Owner Selma Mansell draws inspiration from her Bosnian heritage to create dinners each week for Sunday pickup at Kitchen Sisters. The Balkan-inspired cuisine also has a German and Midwestern influence. His family fled Bosnia to Germany following the Balkan Wars and eventually settled in Wisconsin. You’ll see a Balkan-style pita called a burek – a wonderful, savory windmill that features meat or potatoes rolled in parchment-thin sheets of dough, wrapped in a wheel and cooked until tender. are flaky and golden – alongside kifla dogs, a halal beef sausage baked in a soft bun and served with curry ketchup. I also had a mushroom pappardelle and the sarma, a fermented cabbage roll stuffed with ground beef and rice, slow cooked in a tangy cabbage broth with smoked beef and served with mashed potatoes garlic. The dinner menu is released for pre-order every Wednesday on Mansell’s website and newsletter.

Each fresh thyme

Patty Bulger is one of two personal chefs at Kitchen Sisters. She works with clients to create custom meals, delivering everything from ready-to-cook and heat-and-eat meals to frozen meals. Bulger sent me a sample of what his customers ate for a week. Had a huge Greek salad with farro and feta, chicken enchiladas and herbed chicken breast with roasted vegetables. Everything was wonderful – but perhaps the best were the mini cheesecakes with a chocolate cookie crust and a blueberry swirl cheesecake, big enough for two bites. Bulger tells me I could order a tray and store them in the freezer, which is about the best thing I could imagine. Its price varies according to the meals and the frequency; its lowest tier is two servings of three dinners (six meals total) plus the cost of groceries and delivery charges.

Geni’s Ethiopian

Geni’s Ethiopian does catering and the occasional pre-order dinner out of the Kitchen Sisters space, but you can also find it at the University District and Capitol Hill Farmers Markets every weekend. While queuing at Capitol Hill Farmers Market, the guy next to me asked if I had ever eaten at Geni’s before. He looked suspicious. Maybe it was because Jonathan Sinton, the Irish husband of chef Meeraf Sinton (originally from Addis Ababa, Ethiopia) was manning the stall. Or maybe it was because you couldn’t detect the aromas of the delicious items that were for sale. There was no need to be suspicious. I ordered the siga wot starter ($14) and was handed a heavy tub filled with spicy brick red ground beef and a side of curried potatoes and carrots. A rolled piece of injera and a dollop of kochkocha, a spicy coriander and chilli sauce, were also in the box. My only mistake was only ordering a pastei de nata egg tart ($4). Less wonky than a creme brulee, the pastry cream and crispy puff pastry were too good to share.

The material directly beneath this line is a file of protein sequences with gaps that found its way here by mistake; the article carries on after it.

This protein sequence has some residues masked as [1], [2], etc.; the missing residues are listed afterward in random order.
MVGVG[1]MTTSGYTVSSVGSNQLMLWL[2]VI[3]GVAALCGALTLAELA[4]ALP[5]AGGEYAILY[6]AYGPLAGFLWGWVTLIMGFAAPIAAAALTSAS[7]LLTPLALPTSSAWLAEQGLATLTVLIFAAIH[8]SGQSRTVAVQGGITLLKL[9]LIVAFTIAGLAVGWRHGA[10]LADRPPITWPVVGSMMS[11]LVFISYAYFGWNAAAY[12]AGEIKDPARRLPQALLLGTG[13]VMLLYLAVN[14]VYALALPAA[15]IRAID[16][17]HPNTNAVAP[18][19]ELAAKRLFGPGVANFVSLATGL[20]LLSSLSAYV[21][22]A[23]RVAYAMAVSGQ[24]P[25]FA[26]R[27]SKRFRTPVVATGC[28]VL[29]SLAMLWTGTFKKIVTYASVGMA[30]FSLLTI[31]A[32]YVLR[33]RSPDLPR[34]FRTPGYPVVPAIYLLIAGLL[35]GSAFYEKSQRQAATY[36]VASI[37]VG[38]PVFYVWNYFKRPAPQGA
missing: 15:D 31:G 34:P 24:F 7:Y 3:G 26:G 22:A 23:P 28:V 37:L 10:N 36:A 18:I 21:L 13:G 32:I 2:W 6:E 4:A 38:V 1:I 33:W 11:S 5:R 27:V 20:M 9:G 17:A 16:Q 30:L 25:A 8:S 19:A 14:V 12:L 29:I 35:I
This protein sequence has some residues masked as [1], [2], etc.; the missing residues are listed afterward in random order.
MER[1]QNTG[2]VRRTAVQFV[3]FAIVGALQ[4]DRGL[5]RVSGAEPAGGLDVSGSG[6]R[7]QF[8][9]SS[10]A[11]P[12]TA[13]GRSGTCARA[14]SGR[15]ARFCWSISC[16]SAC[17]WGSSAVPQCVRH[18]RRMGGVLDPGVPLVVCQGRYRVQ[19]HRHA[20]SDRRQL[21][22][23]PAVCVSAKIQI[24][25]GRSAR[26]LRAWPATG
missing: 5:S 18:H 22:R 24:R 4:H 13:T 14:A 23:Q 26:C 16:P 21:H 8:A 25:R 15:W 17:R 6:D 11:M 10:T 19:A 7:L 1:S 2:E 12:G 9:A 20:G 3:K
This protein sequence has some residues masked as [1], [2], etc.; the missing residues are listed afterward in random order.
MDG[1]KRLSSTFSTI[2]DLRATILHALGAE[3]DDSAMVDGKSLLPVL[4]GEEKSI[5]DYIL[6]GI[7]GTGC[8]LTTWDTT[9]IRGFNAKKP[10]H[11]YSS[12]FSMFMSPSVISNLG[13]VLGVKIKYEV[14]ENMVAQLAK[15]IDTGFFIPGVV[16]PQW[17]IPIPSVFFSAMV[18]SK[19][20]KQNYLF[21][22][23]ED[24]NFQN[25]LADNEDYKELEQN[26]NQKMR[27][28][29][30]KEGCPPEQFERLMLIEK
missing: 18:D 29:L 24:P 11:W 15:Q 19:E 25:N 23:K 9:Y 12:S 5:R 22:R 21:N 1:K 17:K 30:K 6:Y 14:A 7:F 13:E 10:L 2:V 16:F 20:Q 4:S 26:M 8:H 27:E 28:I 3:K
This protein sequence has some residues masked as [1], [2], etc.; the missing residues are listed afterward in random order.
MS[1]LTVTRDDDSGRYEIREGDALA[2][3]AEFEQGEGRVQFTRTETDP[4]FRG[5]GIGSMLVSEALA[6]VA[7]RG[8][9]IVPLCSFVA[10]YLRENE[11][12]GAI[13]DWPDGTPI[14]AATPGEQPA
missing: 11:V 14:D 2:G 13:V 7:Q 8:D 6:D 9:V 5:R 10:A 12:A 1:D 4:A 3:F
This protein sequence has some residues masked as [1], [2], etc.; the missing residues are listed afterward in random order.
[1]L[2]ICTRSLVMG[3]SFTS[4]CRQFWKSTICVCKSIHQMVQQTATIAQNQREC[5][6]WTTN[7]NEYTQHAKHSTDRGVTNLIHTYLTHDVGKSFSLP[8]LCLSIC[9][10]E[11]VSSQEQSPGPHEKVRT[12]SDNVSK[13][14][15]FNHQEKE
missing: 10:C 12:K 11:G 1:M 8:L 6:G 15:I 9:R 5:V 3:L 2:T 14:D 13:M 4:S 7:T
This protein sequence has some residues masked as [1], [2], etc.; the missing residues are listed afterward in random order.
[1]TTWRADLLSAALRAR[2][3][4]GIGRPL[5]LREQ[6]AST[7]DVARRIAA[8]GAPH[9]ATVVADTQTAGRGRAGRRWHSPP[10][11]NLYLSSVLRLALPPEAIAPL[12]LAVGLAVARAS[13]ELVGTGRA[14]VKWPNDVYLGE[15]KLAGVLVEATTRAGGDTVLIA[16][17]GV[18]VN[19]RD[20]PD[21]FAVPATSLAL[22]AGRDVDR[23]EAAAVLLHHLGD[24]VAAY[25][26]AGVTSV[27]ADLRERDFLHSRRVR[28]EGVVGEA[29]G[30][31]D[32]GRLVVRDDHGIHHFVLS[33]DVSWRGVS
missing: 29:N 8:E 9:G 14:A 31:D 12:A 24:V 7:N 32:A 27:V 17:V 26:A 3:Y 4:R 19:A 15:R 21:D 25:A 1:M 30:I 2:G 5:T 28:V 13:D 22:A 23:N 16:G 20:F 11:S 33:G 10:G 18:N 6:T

Lemon & Thyme

As the only other personal chef at Kitchen Sisters, Chanda Martin focuses on restorative cooking, working with guests on specific ways to help them stay focused on their health. I received a three starter menu that Martin had for a vegan/vegetarian customer who requests light garlic and paprika. There was a millet pilaf with baked tofu, peas, mushrooms and sweet potatoes; biryani with coriander-mint chutney; and vegan cream of mushroom soup with endive and radicchio salad. The meals were incredibly balanced and flavorful, the kind to fill you up and feel good. Martin works with clients on a weekly or bi-weekly basis, creating packages to specifically meet their serving size needs.



Led by the husband-wife team of Stephanie and Paul Staley, Chomp! is a catering company that focuses on private parties and events as well as occasional holiday dining. Stephanie Staley jokes that it’s almost easier to tell you what they do not do do when it comes to menu choices, but expect things like herb-crusted pork tenderloin with polenta and grilled pork belly with kimchi macaroni.